Fixing The Floodgates

We’d been burning for a few weeks now, cruising at a cool 3/4 g through space towards an area between Uranus and Neptune. Something the scientists on the Dawson Trawler called the Yggdrasil portal. The name came from old Norse mythology; Yggdrasil was the world tree. A tree that connected all the worlds. That means it connected us to a lot of other solar systems. Once we passed through the portal, we’d be inside what was called The Trunk (whole lot of tree metaphors going on), and as we branched out to our destination, we’d get to New Helvetica, the planet we were going to colonize.

Now with that in mind, we picked up an escort from Mars, because, you know, space pirates. The escort gunships would take us from Mars to the gate, and that’d be it. The Dawson Trawler didn’t have guns on it, so we’d be defenceless without the Yul and the Yuriy. Mars was settled by Russians, the British, the Germans, and the Japanese, and these ships obviously came out of the Russian settlement.

Asher closed his logbook. He was supposed to be keeping track of the maintenance of the ship in there, but he’d taken to writing out a memoir instead. He stepped outside his cabin and walked down the hall when his terminal alerted him to an incoming message.

Boss, water valves in the reactor levels blew on the Yul. They’re requesting help. Cap says we’ve gotta suit up and fix it. Meet you at shuttle 18
-Darius

Asher sighed. The Yul and the Yuriy broke down so much he figured he could build them from scratch. At the shuttle pad, he saw Darius already suited up for a walk on the outside. Asher began to suit up as well.

“Oh, those water valves,” Asher groaned.
“Yup,” Darius sighed, “Yul is so old, I think it was the one they took to Mars the first time.”
“How the hell is it going to defend us if it can’t even make a vector adjustment without a near-critical failure?”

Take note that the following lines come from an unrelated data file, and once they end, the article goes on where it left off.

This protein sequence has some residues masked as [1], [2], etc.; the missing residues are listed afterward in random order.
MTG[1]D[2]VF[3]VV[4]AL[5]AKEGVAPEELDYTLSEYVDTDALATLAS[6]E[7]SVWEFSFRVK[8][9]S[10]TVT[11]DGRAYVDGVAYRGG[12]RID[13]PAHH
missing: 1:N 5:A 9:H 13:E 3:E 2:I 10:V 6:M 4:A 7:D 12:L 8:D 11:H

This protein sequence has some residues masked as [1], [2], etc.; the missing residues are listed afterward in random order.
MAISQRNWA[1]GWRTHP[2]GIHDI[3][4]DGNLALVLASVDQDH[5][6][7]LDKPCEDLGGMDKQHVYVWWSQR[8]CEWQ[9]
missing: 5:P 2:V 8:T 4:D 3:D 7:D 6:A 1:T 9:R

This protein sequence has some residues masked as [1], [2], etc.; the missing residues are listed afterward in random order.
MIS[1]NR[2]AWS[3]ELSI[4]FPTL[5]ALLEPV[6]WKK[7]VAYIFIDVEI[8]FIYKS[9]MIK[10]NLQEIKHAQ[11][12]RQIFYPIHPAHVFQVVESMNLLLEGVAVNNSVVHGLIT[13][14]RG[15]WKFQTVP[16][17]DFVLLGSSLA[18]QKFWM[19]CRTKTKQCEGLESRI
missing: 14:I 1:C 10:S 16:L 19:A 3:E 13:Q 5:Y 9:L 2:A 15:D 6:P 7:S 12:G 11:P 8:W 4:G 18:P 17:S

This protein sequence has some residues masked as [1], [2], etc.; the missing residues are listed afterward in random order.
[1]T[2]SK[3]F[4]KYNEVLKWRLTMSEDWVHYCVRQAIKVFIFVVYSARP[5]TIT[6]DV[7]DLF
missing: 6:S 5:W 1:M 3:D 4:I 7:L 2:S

“On a wing and a fuckin’ prayer,” Darius said, staring at the shuttle. He gestured to it, and Asher got in the driver’s seat and started the engine. He put in the calculations to line their shuttle up with the surface of the Yul and they launched.

“How you know how to fly?” Darius asked from the back of the shuttle, welding kit swinging by his knees.
“I used to be a private pilot for the Musk family back on earth,” Asher said, scanning the skin of the Yul looking for the damage. A red square outlining the damage site appeared on the screen, and Asher pressed it. The shuttle adjusted its course.
“Huh. How’d you move from pilot to engineer?”
“I was a jack-all on their ship. I flew, fixed, navigated, all that shit. They kept their personnel short, which kept me pretty busy,” Asher grit his teeth as he focused on landing the shuttle.
“How come you’re not Captain or FM on the ship then?”
“Only jobs available at the time were engineer positions. All the high ranking spots on the DT were taken by military anyway. I was just looking to get out of Sol system anyway.”

They disembarked from the shuttle and switched their mag boots on. The boots made a small chunk sound as they connected them to the steel skin of the Yul. Darius pointed out the location where steam was spraying from the ship. Asher realized Darius was speaking and turned on his radio.

“…can be tricky so watch out for the snakey parts,” Darius finished. Asher raised his hand and nodded his fist in the ASL “Yes” motion. They chunked their way over to the broken valves. Darius pulled out replacement piping and cut into the broken pipe, replacing it. Asher welded it shut. Darius plugged the hole so they could replace the other end of the hose, and finally the valve.

“So you wanted to get away from Earth too eh?” Darius finally asked as they worked.
“I wouldn’t be surprised if most of the crew did.”
“Probably for the best. Everyone’s got a skeleton they’re hoping to drop at the portal,” Darius said matter-of-factly.
“Oh yeah?”
“Yup,” Darius said it with the subtext of ending the conversation there. 
The two finished their work and began to head to the shuttle.

“Hey boss, you see that?” Darius pointed out in front of the ship. Maybe a million k away was a shimmering light. 
“That one of ours?” Asher asked, squinting, and trying to magnify on his helmet’s camera.
On the magnified image, which wasn’t as magnified as he would have hoped, two smaller lights peeled off the larger shimmering light and began to grow brighter.
“Shit, Darius, I think something just shot torpedoes at us.”